Jul 222009

A receive-amplifier can have some advantage if used with a highly directional antenna.  This is because the directional antenna will eliminate  (or at least reduce) other strong signals that might be nearby, which might overload the receiver.  With a non-directional antenna, the amplifier will be amplifying unwanted signals to detrimental levels — levels that desensitize the receiver or step on  (override) useful packets.

  • Analog amplification introduces a lot of noise and thus deteriorates the overall connection
  • Analog amplifier used with an omni-directional antenna:  One savvy customer verified that it merely deteriorates their ability to establish stable connections. Other people report similar results:
  • “To be frank, I have almost never seen an amp help when added to a client device. The only time I feel one is appropriate is when it is installed at the top of a long coax run in order to overcome cable loss.”    Source:  http://www.panbo.com/archives/2008/09/5mileWIFI_first_impressions_a_conundrum.html#more

Counterpoints to the above arguments:

Distortion and noise can cancel out the advantage of amplification.  However, if the amplifier is a quality amplifier, the affects of distortion and noise will be minimized.  Problem is, the specs on low-cost amplifiers are often missing or lies.  A person just has to try it.

That said, the Alfa WiFi USB adapters already have a pretty good receiver.  Adding 15db more receive-gain might not do as well as hoped because it might be mostly amplifying noise, although I think a little more gain could help.

In our experience, an amplifier can be a noticeable benefit on the the average wireless router (if used with a directional antenna).  Years ago, we used 800mw amps to cover a small town with great success.

We believe it is best to start with a good antenna, before you try using an amplifier.

We’ve had many experiences in which a customer tries to use a WiFi booster on a USB WiFi adapter and damaged or “fried” the booster (and also situations in which the USB adapter was also fried).

What you would have to do to make the two devices work together without damaging one or the other, is to turn down the output power from the USB WiFi adapter to a level that is in the middle of whatever the power amplifier can accept.

Our customer Reed White, and RF engineer, provided all of the following commentary and info (March 2013):
If the power is turned down to the proper level (a number that is equivalent to about 15dbm output), can you say why anything would be damaged? I am well experienced with RF, and would like to understand why damage would be done if proper adjustments are made. Amplifiers are pretty common these days, and of course they would not feed their output power to the AWUS036H (instead to the antenna), although some receive gain is usually added. I guess you must have some experience with this.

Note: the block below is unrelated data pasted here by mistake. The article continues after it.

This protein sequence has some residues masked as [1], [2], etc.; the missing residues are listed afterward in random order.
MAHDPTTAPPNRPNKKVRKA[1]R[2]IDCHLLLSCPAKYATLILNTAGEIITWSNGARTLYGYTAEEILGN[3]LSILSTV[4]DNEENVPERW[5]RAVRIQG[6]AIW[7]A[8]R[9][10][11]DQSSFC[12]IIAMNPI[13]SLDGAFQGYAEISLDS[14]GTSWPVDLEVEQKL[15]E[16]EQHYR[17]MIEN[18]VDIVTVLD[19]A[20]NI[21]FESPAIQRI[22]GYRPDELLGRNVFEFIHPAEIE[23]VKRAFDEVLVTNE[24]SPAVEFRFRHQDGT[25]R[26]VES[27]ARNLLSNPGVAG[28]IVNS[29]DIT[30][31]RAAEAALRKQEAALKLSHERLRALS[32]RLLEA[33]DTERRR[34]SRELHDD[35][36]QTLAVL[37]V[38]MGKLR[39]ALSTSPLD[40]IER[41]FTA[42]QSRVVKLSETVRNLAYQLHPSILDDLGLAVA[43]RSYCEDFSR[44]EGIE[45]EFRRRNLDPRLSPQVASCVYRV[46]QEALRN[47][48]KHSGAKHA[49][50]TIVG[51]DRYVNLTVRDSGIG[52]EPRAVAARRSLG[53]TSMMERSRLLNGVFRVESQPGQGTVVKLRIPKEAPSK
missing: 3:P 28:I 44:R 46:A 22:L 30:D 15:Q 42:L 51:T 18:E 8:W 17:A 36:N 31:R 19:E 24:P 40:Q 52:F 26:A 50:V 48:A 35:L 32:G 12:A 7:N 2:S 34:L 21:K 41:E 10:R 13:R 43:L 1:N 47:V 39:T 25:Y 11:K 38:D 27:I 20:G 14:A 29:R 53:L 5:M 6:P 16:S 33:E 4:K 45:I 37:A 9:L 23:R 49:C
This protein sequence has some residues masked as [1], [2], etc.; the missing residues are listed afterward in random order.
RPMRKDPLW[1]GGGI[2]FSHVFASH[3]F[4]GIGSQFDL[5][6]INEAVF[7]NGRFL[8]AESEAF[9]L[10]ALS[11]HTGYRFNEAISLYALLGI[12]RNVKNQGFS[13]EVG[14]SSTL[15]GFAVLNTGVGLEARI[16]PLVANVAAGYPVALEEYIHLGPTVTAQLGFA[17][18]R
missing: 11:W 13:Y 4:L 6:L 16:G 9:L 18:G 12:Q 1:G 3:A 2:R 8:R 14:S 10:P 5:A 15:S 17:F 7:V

Using signal-booster with an omni-directional antenna:  Most experts agree that this is a lousy option. In technical terms, it results in poor signal to noise ratio. In laymen’s terms it sounds as if someone stands next to you with a loudhailer and is tries to talk to you. You hear a lot of noise, but it becomes difficult to discern a message (due to the pain of the loud noise and spurious extra sounds that have been amplified).

With a power amplifier and with an omnidirectional (non-directional) antenna, a powerful transmitter can disturb a large area of other people’s systems.  By disturb, I mean slow down or render erratic.  This may not be an inconvenience to the guy with the high power transmitter, but it is inconsiderate of everyone else.  Therefore, it is generally considered best practice to use a very directional antenna for point-to-point connections — ideally directional antennas at both ends, with no more power than really needed.

I would say that the 1000mw of the AWUS036H is powerful enough that it should have a directional antenna in an urban environment where there may be tens to hundreds of other people sharing the same frequency.

One catch is that the 2.4GHz signals do get reflected, especially in urban areas where there are many buildings.  A person can easily get fooled into pointing a directional antenna at a reflection.  The powerful signal is then blasted where it can disturb others.  It is usually best to point the antenna directly at the other station, when possible — unless a dense building is in the way.

Amateur radio operators and RF engineers know that a good, well-positioned antenna is usually the most cost-effective way to improve range and reliability.

[end of Reed White's commentary]

General description of use of signal amplifier or booster:  Inserting an analog booster in between the transceiver and the antenna, the RF signal can be amplified.

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